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november he could extend that because it happened before and so i think at this point what's he want to tell the world ok here we are we did our share it's a historical moment because now everybody around the world knows who the kurds are because of their role in the fight against isis and with that he is stronger in baghdad ok i had a national election there next year thank you very much for that whole toda on twitter if you want to connect with our. correspondent in erbil in iraq kurdistan i came across as very interesting opinion piece on al jazeera dot com on the regional implications of this kurdish referendum i got a dolly of al-jazeera sent to studies asks whether common concerns about u.s. policies in the middle east and also kurdish statehood ambitions can bring turkey and iran together a very interesting perspective do it if it do read it if you can it's on al-jazeera dot com and don't forget you can send in your questions and comments on this story
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and others we're covering on the news great today as ever a.j. news grid and all the other ways to get in touch with us on your screen right now. moving on to other world news now and israeli forces have raided the home of a palestinian gunman who opened fire at israeli security personnel at the entrance to a settlement in the occupied west bank he killed three and wounded another before being shot dead live to harry fawcett who joins me from the rake very close to the settlement harry what more have we learned about the nature of this attack and what have been the reactions well it's quite a complex story the fact that these two communities are obviously divided by so much that people here divided from their own land as they were saying earlier by this settlement but also that so many of the residents here the attacker numerologist among them. work inside this settlement so here outside the family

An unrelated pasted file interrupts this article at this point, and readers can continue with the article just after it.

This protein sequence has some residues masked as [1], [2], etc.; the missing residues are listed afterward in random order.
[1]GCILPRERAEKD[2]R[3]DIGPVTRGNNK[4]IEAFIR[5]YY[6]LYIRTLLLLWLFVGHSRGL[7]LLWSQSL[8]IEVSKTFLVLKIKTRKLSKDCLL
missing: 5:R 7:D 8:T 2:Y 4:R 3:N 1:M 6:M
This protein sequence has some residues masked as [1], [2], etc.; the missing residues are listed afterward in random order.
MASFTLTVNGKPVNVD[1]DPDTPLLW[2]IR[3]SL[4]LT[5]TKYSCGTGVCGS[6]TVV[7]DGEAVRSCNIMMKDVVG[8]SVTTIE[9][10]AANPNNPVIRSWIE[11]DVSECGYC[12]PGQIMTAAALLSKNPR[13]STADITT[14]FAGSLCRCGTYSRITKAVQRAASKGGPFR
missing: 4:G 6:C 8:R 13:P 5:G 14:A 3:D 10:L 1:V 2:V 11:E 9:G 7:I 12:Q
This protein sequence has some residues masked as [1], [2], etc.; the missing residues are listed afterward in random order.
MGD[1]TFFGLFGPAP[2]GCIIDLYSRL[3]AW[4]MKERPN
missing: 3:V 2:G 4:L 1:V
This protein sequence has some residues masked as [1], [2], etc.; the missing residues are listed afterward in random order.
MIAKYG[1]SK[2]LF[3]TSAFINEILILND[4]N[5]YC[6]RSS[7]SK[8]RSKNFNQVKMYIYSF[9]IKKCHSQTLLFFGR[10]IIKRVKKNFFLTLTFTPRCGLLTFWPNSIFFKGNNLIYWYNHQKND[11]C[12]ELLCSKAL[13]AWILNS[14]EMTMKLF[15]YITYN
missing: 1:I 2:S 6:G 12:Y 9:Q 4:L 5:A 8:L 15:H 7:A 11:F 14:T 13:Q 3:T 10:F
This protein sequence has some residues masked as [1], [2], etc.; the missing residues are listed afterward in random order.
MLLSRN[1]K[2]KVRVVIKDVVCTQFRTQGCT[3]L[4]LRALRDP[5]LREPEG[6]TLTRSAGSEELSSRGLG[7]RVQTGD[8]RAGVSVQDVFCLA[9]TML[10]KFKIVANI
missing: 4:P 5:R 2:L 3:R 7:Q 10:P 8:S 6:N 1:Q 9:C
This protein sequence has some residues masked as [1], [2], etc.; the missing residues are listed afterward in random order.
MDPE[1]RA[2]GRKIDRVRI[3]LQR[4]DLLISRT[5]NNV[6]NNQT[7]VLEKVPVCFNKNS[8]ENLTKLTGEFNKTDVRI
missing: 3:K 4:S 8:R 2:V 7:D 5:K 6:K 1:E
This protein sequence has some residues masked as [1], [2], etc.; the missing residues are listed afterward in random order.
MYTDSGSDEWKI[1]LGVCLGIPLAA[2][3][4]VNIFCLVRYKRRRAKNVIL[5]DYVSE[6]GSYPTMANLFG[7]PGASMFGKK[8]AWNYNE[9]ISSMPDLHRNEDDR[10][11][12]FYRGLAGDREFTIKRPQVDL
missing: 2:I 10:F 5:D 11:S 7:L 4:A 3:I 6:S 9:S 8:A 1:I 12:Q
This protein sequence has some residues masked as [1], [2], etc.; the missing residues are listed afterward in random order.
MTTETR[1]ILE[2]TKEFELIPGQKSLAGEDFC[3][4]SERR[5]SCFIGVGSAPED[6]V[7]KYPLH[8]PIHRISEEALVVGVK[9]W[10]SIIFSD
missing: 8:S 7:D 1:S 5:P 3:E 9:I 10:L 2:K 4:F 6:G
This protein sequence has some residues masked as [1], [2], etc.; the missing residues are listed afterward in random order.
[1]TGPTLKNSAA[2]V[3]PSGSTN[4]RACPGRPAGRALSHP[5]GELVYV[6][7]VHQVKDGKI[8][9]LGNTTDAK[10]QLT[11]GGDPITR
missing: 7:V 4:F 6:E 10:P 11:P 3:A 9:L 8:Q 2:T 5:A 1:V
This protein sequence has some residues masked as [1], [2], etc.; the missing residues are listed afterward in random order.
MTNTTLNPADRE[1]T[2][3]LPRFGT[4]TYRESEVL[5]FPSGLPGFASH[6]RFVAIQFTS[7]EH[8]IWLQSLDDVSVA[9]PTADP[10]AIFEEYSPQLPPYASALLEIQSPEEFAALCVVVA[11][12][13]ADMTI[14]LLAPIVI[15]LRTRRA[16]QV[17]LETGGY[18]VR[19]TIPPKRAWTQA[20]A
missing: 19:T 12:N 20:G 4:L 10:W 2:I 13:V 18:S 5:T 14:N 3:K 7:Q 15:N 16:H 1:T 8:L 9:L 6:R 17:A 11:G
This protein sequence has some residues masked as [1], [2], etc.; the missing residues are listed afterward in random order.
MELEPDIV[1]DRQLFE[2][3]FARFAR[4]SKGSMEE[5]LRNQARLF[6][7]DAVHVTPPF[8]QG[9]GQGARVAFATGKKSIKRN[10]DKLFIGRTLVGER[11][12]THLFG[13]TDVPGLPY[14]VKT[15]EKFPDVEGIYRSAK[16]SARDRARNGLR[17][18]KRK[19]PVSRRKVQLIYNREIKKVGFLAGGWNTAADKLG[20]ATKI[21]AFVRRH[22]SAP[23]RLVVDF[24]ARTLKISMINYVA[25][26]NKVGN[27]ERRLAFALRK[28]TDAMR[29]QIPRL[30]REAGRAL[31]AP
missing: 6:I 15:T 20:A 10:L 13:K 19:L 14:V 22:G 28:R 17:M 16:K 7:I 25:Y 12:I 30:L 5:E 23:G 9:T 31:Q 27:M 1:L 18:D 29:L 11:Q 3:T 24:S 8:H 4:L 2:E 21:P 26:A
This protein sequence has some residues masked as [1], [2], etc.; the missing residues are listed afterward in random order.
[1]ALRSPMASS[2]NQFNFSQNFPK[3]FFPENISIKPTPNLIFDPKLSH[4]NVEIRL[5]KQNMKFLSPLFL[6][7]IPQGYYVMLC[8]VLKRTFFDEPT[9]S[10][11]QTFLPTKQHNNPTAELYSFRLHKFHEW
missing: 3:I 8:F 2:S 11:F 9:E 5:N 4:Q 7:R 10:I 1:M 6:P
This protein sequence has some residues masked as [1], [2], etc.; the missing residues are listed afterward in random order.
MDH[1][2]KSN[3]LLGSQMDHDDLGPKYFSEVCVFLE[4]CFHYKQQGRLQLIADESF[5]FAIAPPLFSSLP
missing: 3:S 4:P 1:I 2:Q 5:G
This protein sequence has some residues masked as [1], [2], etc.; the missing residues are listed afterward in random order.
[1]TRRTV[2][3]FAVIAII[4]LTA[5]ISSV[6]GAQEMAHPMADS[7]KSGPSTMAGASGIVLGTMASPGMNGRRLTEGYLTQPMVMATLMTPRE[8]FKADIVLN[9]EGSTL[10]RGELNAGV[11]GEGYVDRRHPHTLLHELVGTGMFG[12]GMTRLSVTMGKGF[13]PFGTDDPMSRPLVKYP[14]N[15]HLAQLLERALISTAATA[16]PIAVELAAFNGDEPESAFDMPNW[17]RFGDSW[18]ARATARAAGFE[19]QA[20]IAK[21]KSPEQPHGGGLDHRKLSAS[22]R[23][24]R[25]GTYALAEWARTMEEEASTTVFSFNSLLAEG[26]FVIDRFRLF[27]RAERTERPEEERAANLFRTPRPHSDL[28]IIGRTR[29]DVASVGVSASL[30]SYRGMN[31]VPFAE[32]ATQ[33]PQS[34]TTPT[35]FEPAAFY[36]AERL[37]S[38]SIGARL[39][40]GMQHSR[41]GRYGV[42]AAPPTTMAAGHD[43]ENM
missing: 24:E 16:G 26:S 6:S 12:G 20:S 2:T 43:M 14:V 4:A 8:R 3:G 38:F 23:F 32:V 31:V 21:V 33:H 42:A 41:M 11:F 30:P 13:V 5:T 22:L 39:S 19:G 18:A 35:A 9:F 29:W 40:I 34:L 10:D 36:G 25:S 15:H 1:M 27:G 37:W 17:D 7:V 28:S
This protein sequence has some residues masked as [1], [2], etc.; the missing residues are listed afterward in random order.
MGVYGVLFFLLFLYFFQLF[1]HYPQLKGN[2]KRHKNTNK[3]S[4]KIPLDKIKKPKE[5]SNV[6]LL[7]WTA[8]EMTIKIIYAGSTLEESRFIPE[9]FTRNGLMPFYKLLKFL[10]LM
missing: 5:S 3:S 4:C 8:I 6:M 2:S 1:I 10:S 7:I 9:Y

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home a home which is due to be demolished as per the orders of the israeli prime minister in june course we see mourners gathering here who say they are very surprised by what happened and similarly at the location of the attack itself the illegal israeli settlements of her adar people there say that they shocked by what happened early this morning. the aftermath of a deadly attack in the occupied west bank this gate is used every day by palestinian workers employed inside the illegal israeli settlement of har adar police say at around seven a.m. on tuesday one of the group pulled out a handgun and fired on security forces guarding the entrance as a result unfortunately three israelis were killed pronounced dead at the scene by emergency units a fourth person was taken to hospital in serious condition the attacker. was shot dead a thirty seven year old father of four from the nearby palestinian village of beit syria he was